PORTLAND, Maine — A cellphone video of a local charter boat captain shouting a slur at a Portland bicyclist has cost him at least one sponsor after Facebook users started a campaign against him.

While Capt. Jim Harkins of Atlantic Adventures apologized for his “inappropriate” outburst Wednesday after allegedly forcing a cyclist out of the way, he said the video, posted Monday on Facebook, is “cleverly edited,” and his lawyers are pursuing legal action against bicyclist Jay Riley for “defamatory” actions.

Riley was riding his bike over the Martin’s Point Bridge between Falmouth and Portland on Monday when Harkins — whose show “Atlantic Adventures” airs in Portland on Time Warner Cable’s Channel 9 — honked his horn and then passed him too closely.

“He almost killed me,” Riley said. “I just remember hearing the wheels of the trailer almost on me, and I hopped over the storm drain and headed towards the guardrail thinking, ‘This is the moment I’m going over the guardrail.’ If I hadn’t had any cycling experience, I really feel as though I would have been seriously injured.”

Riley also shot video of a second encounter between the two men, during which Harkins — in a truck bearing the Atlantic Adventures logo — can be heard shouting, “Have a very nice day, you [expletive] moron,” and another video in which Harkins shouts a slur.

But Harkins said Wednesday that while he did honk his horn twice as he safely approached and then passed Riley on the bridge, he was not the aggressor during the second encounter in front of his business.

Harkins said Riley followed him to his office and “got off his bicycle and came at me, yelling and screaming at me. I went up to Mr. Riley to have a calm and rational conversation and he started waving his hands right in my face. I did lose my temper and say some inappropriate and unprofessional things, but at that point I’d had enough of Mr. Riley’s bullying and aggressive actions.”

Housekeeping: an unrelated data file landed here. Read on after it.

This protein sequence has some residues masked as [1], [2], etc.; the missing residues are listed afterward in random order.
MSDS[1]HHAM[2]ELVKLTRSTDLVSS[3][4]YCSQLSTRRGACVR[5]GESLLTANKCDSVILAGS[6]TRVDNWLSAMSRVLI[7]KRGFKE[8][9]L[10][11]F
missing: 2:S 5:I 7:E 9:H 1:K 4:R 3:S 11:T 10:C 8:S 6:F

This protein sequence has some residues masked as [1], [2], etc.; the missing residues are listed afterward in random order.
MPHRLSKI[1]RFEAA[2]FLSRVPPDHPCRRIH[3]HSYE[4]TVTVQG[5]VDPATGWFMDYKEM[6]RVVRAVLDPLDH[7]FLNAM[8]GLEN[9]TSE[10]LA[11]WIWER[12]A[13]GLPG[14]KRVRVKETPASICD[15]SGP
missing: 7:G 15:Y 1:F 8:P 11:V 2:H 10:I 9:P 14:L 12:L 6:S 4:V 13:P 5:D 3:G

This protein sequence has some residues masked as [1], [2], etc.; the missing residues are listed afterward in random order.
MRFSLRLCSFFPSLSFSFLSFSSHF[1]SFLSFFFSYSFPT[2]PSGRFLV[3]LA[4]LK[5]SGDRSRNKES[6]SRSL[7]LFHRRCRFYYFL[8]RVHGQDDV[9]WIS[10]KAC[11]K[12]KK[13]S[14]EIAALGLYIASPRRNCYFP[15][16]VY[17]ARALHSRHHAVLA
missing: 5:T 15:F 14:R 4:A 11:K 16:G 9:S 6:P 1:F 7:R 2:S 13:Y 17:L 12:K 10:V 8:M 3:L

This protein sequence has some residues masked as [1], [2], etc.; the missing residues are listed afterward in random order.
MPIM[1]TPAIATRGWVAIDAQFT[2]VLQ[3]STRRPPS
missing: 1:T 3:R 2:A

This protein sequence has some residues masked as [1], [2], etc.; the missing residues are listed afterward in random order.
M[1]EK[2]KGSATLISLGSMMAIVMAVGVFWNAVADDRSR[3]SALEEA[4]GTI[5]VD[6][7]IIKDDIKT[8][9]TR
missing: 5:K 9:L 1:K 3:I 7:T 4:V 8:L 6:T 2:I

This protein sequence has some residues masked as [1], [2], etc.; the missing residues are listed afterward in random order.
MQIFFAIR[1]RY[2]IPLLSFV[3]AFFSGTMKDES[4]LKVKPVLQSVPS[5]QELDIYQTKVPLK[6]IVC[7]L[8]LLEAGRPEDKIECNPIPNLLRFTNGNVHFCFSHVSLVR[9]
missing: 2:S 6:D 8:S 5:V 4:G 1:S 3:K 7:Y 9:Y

Harkins also alleged that Riley’s video had been “very cleverly edited to edit out all of [Riley’s] inappropriate behavior and bullying.”

Riley, however, said that Harkins approached him aggressively during that second encounter, and that’s when he began shooting the video.

After Riley posted the video on his Facebook page, commenters took action, contacting sponsors of Harkins’ television show including Shipyard Brewing Co., DiMillo’s Restaurant and Cabela’s.

Steven DiMillo, general manager of DiMillo’s Restaurant in Portland, said Wednesday evening that he had just viewed the video, and decided to end the restaurant’s sponsorship of Atlantic Adventures.

“Captain Jim Harkins is a member in good standing here and he dines here with his wife. He’s never been anything but cordial,” DiMillo said. “But we can’t afford to be associated with controversy.”

Harkins said he couldn’t comment on any sponsors that are jumping ship, but added that his attorneys are “pursuing legal action” against Riley for damaging his business and reputation.

Riley, who bicycles back and forth some days to his job at Center Street Cycle in Brunswick, said he feels the incident has become a platform through which to teach drivers about sharing the road.

“I’m taking the high road,” he said. “This man is a stepping stone for a larger problem — motorists are using their vehicles as deadly weapons. … In the state of Maine there’s a three-feet law. It’s not a right, it’s a law.”

“At the end of the day, we’re glad everyone’s OK,” Brian Allenby, spokesman for the Bicycle Coalition of Maine, said. “I think what’s really unfortunate is the verbal abuse and derogatory slurs. It doesn’t usually go that far. It’s just a matter of drivers learning to share the road with cyclists and cyclists learning to use the road responsibly.”